BMC medicine 2017 08 0415(1) 145 doi 10.1186/s12916-017-0888-3
The use of the point-of-care lateral flow lipoarabinomannan (LF-LAM) test may expedite tuberculosis (TB) diagnosis in HIV-positive patients. However, the test’s clinical utility is poorly defined outside sub-Saharan Africa.
The study enrolled consecutive HIV-positive adults at a tertiary referral hospital in Yangon, Myanmar. On enrolment, patients had a LF-LAM test performed according to the manufacturer’s instructions. Clinicians managing the patients were unaware of the LF-LAM result, which was correlated with the patient’s clinical course over the ensuing 6 months.
The study enrolled 54 inpatients and 463 outpatients between July 1 and December 31, 2015. On enrolment, the patients’ median (interquartile range) CD4 T-cell count was 270 (128-443) cells/mm(3). The baseline LF-LAM test was positive in 201/517 (39%). TB was confirmed microbiologically during follow-up in 54/517 (10%), with rifampicin resistance present in 8/54 (15%). In the study’s resource-limited setting, extrapulmonary testing for TB was not possible, but after 6 months, 97/201 (48%) with a positive LF-LAM test on enrolment had neither died, required hospitalisation, received a TB diagnosis or received empirical anti-TB therapy, suggesting a high rate of false-positive results. Of the 97 false-positive tests, 89 (92%) were grade 1 positive, suggesting poor test specificity using this cut-off. Only 21/517 (4%) patients were inpatients with TB symptoms and a CD4 T-cell count of < 100 cells/mm(3). Five (24%) of these 21 died, three of whom had a positive LF-LAM test on enrolment. However, all three received anti-TB therapy before death - two after diagnosis with Xpert MTB/RIF testing, while the other received empirical treatment. It is unlikely that knowledge of the baseline LF-LAM result would have averted any of the study's other 11 deaths; eight had a negative test, and of the three patients with a positive test, two received anti-TB therapy before death, while one died from laboratory-confirmed cryptococcal meningitis. The test was no better than a simple, clinical history excluding TB during follow-up (negative predictive value (95% confidence interval): 94% (91-97) vs. 94% (91-96)). CONCLUSIONS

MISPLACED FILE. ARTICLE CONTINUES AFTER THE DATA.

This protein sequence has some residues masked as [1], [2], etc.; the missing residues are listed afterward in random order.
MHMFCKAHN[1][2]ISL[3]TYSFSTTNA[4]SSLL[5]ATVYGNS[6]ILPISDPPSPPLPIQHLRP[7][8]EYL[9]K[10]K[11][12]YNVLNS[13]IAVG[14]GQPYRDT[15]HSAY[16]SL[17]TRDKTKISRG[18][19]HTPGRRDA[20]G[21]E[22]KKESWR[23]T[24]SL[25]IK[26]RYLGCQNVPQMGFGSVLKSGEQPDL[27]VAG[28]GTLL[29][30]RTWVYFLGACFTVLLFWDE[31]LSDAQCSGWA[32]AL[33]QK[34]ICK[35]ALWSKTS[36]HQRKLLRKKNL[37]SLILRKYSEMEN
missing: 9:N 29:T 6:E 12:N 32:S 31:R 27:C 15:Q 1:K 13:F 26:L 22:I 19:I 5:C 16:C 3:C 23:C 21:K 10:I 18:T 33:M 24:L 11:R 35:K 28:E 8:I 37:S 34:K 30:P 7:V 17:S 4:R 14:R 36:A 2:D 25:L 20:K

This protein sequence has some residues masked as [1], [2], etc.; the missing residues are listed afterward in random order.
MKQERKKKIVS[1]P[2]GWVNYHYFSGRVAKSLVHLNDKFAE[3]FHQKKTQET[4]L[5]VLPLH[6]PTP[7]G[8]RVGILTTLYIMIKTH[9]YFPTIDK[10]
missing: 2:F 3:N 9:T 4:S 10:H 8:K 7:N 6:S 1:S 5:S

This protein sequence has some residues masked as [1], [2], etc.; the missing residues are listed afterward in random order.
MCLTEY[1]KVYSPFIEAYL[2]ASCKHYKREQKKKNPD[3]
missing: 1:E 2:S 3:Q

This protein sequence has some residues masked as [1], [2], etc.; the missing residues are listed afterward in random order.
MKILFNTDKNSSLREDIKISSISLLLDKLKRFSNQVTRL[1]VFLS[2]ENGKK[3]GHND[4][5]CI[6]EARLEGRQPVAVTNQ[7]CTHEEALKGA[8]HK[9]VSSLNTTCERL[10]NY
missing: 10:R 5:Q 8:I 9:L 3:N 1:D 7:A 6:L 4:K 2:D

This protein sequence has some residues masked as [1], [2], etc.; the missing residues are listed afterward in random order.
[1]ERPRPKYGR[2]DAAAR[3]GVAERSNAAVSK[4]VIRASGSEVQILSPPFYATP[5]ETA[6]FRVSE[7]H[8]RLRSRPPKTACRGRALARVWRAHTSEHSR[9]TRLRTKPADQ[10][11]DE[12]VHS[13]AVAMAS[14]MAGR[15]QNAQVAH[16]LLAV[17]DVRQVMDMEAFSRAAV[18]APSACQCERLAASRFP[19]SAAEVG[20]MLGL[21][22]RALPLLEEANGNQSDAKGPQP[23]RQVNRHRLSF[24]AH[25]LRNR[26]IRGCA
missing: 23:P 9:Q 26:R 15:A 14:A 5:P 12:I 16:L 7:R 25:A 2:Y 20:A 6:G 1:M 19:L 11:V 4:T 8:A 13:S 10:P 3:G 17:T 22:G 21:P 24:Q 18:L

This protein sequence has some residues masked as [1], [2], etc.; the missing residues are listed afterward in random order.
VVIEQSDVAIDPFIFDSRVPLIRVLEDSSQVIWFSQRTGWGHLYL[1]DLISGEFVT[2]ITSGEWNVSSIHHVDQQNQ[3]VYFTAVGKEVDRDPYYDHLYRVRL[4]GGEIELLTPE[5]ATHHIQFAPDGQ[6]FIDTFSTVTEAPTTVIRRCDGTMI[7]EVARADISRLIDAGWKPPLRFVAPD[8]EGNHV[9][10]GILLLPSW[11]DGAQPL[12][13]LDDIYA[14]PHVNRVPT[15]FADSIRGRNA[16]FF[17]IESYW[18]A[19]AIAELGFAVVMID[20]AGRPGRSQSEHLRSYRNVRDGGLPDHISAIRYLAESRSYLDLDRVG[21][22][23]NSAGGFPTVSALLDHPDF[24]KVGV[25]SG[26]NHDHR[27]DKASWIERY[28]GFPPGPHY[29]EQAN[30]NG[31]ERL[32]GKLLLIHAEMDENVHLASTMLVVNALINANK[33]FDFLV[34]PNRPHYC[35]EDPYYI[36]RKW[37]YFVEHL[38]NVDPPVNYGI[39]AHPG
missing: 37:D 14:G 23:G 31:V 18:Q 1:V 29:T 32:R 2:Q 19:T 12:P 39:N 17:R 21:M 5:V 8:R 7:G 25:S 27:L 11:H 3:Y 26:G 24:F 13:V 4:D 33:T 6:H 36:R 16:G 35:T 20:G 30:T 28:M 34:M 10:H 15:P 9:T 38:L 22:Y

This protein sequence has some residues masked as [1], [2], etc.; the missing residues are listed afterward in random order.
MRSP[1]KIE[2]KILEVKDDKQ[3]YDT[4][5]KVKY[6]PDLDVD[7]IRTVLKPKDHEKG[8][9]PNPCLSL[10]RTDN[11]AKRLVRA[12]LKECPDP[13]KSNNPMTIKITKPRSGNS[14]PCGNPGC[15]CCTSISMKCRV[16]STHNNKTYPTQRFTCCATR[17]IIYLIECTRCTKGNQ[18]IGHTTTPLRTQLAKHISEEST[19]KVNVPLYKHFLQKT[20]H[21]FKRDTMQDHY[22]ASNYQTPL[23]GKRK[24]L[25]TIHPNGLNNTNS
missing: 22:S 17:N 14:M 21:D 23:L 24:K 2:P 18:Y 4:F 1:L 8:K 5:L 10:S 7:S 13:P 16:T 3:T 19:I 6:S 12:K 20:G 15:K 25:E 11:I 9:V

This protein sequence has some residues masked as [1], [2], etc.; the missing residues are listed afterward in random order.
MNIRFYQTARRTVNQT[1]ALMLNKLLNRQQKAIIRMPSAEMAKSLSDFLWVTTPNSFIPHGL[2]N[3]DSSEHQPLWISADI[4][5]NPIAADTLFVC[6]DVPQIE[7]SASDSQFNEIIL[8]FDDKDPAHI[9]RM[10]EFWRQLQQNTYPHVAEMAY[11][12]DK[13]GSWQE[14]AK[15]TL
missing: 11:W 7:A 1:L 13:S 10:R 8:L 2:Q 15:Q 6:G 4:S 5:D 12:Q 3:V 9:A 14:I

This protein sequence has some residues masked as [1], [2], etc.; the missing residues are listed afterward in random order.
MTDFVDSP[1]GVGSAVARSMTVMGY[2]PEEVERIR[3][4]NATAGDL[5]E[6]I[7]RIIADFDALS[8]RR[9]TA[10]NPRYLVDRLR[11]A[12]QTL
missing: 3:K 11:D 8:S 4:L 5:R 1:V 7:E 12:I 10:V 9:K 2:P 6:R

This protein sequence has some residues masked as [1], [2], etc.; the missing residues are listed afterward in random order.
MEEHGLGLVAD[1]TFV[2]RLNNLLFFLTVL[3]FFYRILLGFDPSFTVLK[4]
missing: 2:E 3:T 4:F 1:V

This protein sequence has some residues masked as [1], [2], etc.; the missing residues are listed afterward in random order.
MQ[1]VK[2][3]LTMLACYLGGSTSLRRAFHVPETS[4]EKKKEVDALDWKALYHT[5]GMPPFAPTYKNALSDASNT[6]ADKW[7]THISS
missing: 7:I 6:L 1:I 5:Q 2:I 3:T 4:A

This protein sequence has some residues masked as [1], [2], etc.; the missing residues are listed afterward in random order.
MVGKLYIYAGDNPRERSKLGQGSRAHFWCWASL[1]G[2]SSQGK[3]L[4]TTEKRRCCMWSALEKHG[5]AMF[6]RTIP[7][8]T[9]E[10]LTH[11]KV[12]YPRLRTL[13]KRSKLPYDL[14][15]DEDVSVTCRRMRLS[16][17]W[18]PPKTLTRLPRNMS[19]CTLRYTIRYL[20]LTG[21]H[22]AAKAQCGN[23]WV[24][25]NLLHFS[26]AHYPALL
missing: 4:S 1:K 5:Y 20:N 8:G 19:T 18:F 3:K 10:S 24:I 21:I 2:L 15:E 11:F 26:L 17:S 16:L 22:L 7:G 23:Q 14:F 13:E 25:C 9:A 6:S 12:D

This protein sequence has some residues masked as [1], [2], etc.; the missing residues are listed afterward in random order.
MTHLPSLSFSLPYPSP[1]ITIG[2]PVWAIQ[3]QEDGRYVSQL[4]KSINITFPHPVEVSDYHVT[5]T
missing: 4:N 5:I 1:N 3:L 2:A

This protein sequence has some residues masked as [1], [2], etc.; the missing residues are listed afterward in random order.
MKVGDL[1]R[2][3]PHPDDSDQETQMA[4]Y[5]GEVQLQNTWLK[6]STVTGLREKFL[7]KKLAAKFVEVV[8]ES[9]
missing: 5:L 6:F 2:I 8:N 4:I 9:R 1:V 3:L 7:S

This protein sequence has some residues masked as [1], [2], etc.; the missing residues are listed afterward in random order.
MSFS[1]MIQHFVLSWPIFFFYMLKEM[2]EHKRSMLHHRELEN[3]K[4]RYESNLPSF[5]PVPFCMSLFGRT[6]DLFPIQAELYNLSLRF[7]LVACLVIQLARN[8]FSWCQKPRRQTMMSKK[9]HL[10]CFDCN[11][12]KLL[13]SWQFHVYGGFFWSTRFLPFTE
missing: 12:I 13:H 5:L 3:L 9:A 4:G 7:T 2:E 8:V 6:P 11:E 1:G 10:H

The LF-LAM test had limited clinical utility in the management of HIV-positive patients in this Asian referral hospital setting.